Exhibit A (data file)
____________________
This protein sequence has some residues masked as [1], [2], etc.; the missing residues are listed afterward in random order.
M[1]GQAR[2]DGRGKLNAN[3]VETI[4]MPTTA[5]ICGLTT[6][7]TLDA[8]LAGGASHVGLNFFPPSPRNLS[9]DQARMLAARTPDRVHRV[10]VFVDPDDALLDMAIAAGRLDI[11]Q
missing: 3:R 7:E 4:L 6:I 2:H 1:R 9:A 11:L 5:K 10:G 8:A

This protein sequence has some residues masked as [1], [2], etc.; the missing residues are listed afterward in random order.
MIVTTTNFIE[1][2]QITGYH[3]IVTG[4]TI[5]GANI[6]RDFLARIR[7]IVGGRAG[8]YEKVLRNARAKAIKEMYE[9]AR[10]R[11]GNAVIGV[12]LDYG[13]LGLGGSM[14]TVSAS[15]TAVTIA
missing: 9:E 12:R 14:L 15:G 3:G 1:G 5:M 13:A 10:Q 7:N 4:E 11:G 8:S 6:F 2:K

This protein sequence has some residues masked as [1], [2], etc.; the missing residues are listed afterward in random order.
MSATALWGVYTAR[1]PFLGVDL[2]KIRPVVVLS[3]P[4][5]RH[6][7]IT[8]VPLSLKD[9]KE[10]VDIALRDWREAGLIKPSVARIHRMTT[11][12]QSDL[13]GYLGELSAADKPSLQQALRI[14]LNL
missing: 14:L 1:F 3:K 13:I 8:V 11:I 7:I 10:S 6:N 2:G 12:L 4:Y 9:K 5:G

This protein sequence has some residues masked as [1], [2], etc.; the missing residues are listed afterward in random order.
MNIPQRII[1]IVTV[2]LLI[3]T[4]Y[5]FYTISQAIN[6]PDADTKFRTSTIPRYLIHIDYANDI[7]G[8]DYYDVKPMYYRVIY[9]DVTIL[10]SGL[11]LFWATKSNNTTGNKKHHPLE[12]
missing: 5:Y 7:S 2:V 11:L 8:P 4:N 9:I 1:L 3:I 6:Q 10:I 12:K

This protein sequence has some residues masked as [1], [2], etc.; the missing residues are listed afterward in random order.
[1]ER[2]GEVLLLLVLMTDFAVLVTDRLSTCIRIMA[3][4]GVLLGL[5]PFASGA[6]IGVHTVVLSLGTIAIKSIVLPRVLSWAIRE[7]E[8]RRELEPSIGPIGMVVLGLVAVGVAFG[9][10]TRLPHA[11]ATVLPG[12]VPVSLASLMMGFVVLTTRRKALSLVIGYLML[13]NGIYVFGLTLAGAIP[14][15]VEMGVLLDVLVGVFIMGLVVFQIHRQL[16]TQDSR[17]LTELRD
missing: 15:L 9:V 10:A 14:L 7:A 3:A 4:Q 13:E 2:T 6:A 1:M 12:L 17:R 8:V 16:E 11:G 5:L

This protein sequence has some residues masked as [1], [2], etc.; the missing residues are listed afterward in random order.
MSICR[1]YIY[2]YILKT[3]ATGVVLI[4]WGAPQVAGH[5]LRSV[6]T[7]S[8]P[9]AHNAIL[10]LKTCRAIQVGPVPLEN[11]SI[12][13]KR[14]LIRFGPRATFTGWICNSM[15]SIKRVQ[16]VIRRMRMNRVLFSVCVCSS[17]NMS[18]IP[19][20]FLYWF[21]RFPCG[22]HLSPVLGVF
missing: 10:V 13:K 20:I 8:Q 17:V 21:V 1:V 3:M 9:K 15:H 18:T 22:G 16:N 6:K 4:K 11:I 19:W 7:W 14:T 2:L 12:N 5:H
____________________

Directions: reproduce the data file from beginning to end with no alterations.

This protein sequence has some residues masked as [1], [2], etc.; the missing residues are listed afterward in random order.
M[1]GQAR[2]DGRGKLNAN[3]VETI[4]MPTTA[5]ICGLTT[6][7]TLDA[8]LAGGASHVGLNFFPPSPRNLS[9]DQARMLAARTPDRVHRV[10]VFVDPDDALLDMAIAAGRLDI[11]Q
missing: 3:R 7:E 4:L 6:I 2:H 1:R 9:A 11:L 5:K 10:G 8:A

This protein sequence has some residues masked as [1], [2], etc.; the missing residues are listed afterward in random order.
MIVTTTNFIE[1][2]QITGYH[3]IVTG[4]TI[5]GANI[6]RDFLARIR[7]IVGGRAG[8]YEKVLRNARAKAIKEMYE[9]AR[10]R[11]GNAVIGV[12]LDYG[13]LGLGGSM[14]TVSAS[15]TAVTIA
missing: 9:E 12:R 14:L 15:G 3:G 1:G 5:M 13:A 10:Q 7:N 4:E 11:G 8:S 6:F 2:K

This protein sequence has some residues masked as [1], [2], etc.; the missing residues are listed afterward in random order.
MSATALWGVYTAR[1]PFLGVDL[2]KIRPVVVLS[3]P[4][5]RH[6][7]IT[8]VPLSLKD[9]KE[10]VDIALRDWREAGLIKPSVARIHRMTT[11][12]QSDL[13]GYLGELSAADKPSLQQALRI[14]LNL
missing: 14:L 1:F 3:K 13:I 8:V 11:I 7:I 10:S 6:N 2:G 12:L 4:Y 9:K 5:G

This protein sequence has some residues masked as [1], [2], etc.; the missing residues are listed afterward in random order.
MNIPQRII[1]IVTV[2]LLI[3]T[4]Y[5]FYTISQAIN[6]PDADTKFRTSTIPRYLIHIDYANDI[7]G[8]DYYDVKPMYYRVIY[9]DVTIL[10]SGL[11]LFWATKSNNTTGNKKHHPLE[12]
missing: 5:Y 7:S 2:V 11:L 8:P 4:N 9:I 1:L 3:I 6:Q 10:I 12:K

This protein sequence has some residues masked as [1], [2], etc.; the missing residues are listed afterward in random order.
[1]ER[2]GEVLLLLVLMTDFAVLVTDRLSTCIRIMA[3][4]GVLLGL[5]PFASGA[6]IGVHTVVLSLGTIAIKSIVLPRVLSWAIRE[7]E[8]RRELEPSIGPIGMVVLGLVAVGVAFG[9][10]TRLPHA[11]ATVLPG[12]VPVSLASLMMGFVVLTTRRKALSLVIGYLML[13]NGIYVFGLTLAGAIP[14][15]VEMGVLLDVLVGVFIMGLVVFQIHRQL[16]TQDSR[17]LTELRD
missing: 15:L 9:V 10:A 14:L 7:A 3:A 4:Q 13:E 2:T 6:A 1:M 12:L 17:R 8:V 16:E 11:G 5:L

This protein sequence has some residues masked as [1], [2], etc.; the missing residues are listed afterward in random order.
MSICR[1]YIY[2]YILKT[3]ATGVVLI[4]WGAPQVAGH[5]LRSV[6]T[7]S[8]P[9]AHNAIL[10]LKTCRAIQVGPVPLEN[11]SI[12][13]KR[14]LIRFGPRATFTGWICNSM[15]SIKRVQ[16]VIRRMRMNRVLFSVCVCSS[17]NMS[18]IP[19][20]FLYWF[21]RFPCG[22]HLSPVLGVF
missing: 10:V 13:K 20:I 8:Q 17:V 21:V 1:V 3:M 9:K 15:H 18:T 22:G 16:N 6:K 4:K 11:I 19:W 7:W 14:T 2:L 12:N 5:H